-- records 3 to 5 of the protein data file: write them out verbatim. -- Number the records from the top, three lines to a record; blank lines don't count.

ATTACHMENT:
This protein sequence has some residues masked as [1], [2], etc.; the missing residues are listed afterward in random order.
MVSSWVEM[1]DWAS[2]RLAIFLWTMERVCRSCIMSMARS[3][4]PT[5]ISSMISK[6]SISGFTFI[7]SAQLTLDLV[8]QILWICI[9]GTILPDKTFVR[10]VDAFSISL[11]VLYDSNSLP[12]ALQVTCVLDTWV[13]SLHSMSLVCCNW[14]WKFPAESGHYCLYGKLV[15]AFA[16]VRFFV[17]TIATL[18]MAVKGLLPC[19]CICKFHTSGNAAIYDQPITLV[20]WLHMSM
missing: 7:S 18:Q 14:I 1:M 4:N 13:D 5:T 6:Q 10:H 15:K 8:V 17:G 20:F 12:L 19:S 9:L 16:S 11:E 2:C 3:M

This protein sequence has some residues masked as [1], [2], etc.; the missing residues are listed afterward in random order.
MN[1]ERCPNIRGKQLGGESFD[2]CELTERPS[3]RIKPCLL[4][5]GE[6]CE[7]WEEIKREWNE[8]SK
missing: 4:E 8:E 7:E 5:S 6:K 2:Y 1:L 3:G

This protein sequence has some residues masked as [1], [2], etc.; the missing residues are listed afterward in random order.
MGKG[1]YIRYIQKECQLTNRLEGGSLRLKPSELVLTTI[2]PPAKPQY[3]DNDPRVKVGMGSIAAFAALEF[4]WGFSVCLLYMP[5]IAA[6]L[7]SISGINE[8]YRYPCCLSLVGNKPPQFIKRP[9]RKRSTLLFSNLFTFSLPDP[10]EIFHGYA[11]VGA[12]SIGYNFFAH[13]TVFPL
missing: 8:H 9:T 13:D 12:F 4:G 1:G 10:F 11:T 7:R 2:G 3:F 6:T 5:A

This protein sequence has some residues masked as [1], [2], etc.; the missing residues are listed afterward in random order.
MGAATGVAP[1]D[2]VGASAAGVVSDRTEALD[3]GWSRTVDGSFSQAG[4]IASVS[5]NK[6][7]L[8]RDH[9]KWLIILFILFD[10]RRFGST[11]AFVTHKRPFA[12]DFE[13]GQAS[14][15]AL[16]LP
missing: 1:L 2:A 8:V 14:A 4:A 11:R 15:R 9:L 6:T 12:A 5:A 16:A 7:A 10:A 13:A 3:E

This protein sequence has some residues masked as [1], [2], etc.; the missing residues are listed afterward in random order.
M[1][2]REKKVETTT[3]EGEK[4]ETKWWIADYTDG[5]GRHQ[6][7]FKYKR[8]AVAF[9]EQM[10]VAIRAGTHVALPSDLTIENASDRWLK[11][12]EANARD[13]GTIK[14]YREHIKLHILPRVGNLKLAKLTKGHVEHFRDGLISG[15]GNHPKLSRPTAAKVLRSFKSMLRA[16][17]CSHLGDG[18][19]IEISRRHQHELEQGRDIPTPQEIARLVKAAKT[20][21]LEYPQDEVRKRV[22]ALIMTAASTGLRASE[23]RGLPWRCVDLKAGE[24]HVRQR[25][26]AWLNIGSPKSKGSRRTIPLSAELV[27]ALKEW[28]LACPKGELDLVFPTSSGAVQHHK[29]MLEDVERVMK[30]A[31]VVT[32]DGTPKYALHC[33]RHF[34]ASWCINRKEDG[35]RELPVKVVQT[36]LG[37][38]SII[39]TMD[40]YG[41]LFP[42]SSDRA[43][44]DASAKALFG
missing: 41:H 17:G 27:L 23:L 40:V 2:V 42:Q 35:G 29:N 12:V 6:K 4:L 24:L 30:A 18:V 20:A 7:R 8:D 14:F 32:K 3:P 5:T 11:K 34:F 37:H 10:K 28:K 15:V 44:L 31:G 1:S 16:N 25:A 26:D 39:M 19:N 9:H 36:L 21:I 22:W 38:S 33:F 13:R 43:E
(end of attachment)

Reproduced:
This protein sequence has some residues masked as [1], [2], etc.; the missing residues are listed afterward in random order.
MGKG[1]YIRYIQKECQLTNRLEGGSLRLKPSELVLTTI[2]PPAKPQY[3]DNDPRVKVGMGSIAAFAALEF[4]WGFSVCLLYMP[5]IAA[6]L[7]SISGINE[8]YRYPCCLSLVGNKPPQFIKRP[9]RKRSTLLFSNLFTFSLPDP[10]EIFHGYA[11]VGA[12]SIGYNFFAH[13]TVFPL
missing: 8:H 9:T 13:D 12:F 4:G 1:G 10:F 11:T 7:R 2:G 3:F 6:T 5:A

This protein sequence has some residues masked as [1], [2], etc.; the missing residues are listed afterward in random order.
MGAATGVAP[1]D[2]VGASAAGVVSDRTEALD[3]GWSRTVDGSFSQAG[4]IASVS[5]NK[6][7]L[8]RDH[9]KWLIILFILFD[10]RRFGST[11]AFVTHKRPFA[12]DFE[13]GQAS[14][15]AL[16]LP
missing: 1:L 2:A 8:V 14:A 4:A 11:R 15:R 9:L 6:T 12:A 5:A 16:A 7:A 10:A 13:A 3:E

This protein sequence has some residues masked as [1], [2], etc.; the missing residues are listed afterward in random order.
M[1][2]REKKVETTT[3]EGEK[4]ETKWWIADYTDG[5]GRHQ[6][7]FKYKR[8]AVAF[9]EQM[10]VAIRAGTHVALPSDLTIENASDRWLK[11][12]EANARD[13]GTIK[14]YREHIKLHILPRVGNLKLAKLTKGHVEHFRDGLISG[15]GNHPKLSRPTAAKVLRSFKSMLRA[16][17]CSHLGDG[18][19]IEISRRHQHELEQGRDIPTPQEIARLVKAAKT[20][21]LEYPQDEVRKRV[22]ALIMTAASTGLRASE[23]RGLPWRCVDLKAGE[24]HVRQR[25][26]AWLNIGSPKSKGSRRTIPLSAELV[27]ALKEW[28]LACPKGELDLVFPTSSGAVQHHK[29]MLEDVERVMK[30]A[31]VVT[32]DGTPKYALHC[33]RHF[34]ASWCINRKEDG[35]RELPVKVVQT[36]LG[37][38]SII[39]TMD[40]YG[41]LFP[42]SSDRA[43][44]DASAKALFG
missing: 41:H 17:G 27:L 23:L 40:V 2:V 42:Q 35:G 29:N 12:V 6:K 4:L 24:L 30:A 18:V 20:A 7:R 8:D 14:F 32:K 3:P 5:T 11:K 34:F 37:H 10:K 28:K 15:V 44:L 31:G 1:S 16:N 25:A 26:D 39:M 19:N 9:H 36:L 21:I 22:W 38:S 33:F 13:R 43:E